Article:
State debt of millions of rands threatens auditor-general's office
Auditor-general Kimi Makwetu has warned that almost a billion rands owed by government institutions are threatening the financial wellbeing of his office.
At the end of March this year, debt owed by all three spheres of government and other state-owned entities audited by Makwetu stood at R806-million, with municipalities accounting for R391-million of the debt.
Provincial government departments owed R150-million while unlisted public and municipal entities and utility agencies were R132-million in arrears.
National departments accounted for R90-million of the debt and statutory entities (chapter nine institutions, water boards, funds and tourism authorities) owed R43-million.
"The main threat to our financial viability remains the increasing debt by local government auditees," reads the 2016/17 AG annual report.
In total, in the past financial year the AG had 337 debtors across the country.
The R806-million debt increased by 19% from last year's overall figure of R679-million.
Chairman of parliament's standing committee on the auditor-general Vincent Smith said he shared the same concerns as Makwetu that the debt threatened his office's sustainability.
"If we're serious about sustaining our democracy we have to sustain the auditor-general," he said.
Smith said the debt crisis was creating a dual problem as there were serious delinquents in some municipalities who claim there is no money to pay the AG to prevent his office auditing their books.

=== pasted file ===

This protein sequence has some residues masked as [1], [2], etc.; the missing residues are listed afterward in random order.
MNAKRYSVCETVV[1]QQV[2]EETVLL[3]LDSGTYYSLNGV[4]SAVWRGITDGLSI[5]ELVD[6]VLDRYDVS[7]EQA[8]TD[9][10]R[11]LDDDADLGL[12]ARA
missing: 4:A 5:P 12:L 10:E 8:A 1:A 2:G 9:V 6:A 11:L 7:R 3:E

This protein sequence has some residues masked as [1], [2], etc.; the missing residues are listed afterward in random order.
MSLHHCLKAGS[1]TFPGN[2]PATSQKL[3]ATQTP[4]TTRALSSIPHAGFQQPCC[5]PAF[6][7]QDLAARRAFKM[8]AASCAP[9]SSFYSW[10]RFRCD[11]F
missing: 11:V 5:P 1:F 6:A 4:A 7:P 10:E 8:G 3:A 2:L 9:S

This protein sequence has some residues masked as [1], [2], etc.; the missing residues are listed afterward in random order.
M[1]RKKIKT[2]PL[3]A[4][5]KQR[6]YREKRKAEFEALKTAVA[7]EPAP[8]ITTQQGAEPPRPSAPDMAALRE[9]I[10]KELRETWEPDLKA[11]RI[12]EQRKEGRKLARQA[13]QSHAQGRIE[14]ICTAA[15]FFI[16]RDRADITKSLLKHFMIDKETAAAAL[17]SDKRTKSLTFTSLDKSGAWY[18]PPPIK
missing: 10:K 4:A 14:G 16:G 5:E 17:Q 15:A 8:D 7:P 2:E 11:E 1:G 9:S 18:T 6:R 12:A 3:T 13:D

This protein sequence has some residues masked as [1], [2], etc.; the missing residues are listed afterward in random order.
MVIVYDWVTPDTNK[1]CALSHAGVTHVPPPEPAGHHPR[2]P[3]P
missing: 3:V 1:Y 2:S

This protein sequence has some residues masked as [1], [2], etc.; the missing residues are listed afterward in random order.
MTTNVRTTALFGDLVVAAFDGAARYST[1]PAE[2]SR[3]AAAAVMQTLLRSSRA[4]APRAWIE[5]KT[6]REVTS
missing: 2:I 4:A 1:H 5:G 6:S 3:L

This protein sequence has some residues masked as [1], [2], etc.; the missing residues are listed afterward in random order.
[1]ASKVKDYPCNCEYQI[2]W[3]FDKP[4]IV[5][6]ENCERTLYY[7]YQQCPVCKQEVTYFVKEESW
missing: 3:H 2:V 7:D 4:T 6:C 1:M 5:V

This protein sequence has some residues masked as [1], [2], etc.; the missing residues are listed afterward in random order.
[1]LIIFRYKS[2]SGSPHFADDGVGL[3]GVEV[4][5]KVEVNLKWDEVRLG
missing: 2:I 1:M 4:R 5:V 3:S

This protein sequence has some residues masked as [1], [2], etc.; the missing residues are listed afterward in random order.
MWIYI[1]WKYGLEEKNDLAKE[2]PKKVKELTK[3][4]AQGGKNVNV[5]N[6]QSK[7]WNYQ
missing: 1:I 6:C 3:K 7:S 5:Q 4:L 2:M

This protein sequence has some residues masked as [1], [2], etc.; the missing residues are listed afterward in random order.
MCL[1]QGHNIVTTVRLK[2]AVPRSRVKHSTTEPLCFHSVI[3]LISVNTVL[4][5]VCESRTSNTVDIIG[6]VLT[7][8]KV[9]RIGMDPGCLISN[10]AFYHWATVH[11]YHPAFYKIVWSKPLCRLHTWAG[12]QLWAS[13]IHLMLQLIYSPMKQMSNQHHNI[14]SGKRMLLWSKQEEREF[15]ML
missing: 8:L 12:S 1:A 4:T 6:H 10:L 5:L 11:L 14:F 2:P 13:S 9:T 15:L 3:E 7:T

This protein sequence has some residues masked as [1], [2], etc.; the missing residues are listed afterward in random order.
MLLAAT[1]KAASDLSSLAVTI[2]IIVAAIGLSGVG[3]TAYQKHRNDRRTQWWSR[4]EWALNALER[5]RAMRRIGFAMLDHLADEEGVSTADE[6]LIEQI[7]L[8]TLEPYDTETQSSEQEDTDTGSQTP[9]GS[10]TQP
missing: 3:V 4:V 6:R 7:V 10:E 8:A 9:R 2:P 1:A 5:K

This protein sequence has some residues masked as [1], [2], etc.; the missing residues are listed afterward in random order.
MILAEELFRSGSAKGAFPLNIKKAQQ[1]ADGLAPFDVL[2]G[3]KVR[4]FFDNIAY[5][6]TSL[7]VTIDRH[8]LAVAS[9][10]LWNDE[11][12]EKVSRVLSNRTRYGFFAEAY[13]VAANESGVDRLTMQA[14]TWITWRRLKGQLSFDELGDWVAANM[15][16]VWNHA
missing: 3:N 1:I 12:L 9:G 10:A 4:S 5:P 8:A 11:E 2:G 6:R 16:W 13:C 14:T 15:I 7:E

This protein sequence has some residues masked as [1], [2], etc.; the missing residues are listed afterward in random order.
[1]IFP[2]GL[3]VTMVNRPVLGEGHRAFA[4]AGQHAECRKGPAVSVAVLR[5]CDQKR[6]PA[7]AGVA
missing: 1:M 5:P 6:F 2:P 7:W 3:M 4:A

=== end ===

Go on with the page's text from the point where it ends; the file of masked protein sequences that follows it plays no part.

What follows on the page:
"We can't live without the auditor-general. We might have to fund the auditor-general from the fiscus," he said.
The AG depends on audit fees and has no budget allocation, Smith said.
Makwetu noted that persistent increases in outstanding debt, which pose a major liquidity risk, remain a stumbling block.
Issuing of monthly letters of demand and summons helped Makwetu collect R354-million but this method of collection is not sustainable, the report stated.
Successful collection of outstanding audit fees through litigation and structured (ring-fenced) payments allowed the auditor-general to remain viable in 2016/17.
Municipalities and their agencies in the Eastern Cape, Northern Cape, Free State and North West owe R309-million or 81% of the local government debt.
But the auditor-general is happy that the Eastern Cape and Northern Cape decreased this by R10-million and R24-million respectively.
The AG said debt collection was compounded by the current economic climate. Among the reasons for the rising debt, he said, were financially distressed auditees with no capacity to generate revenue.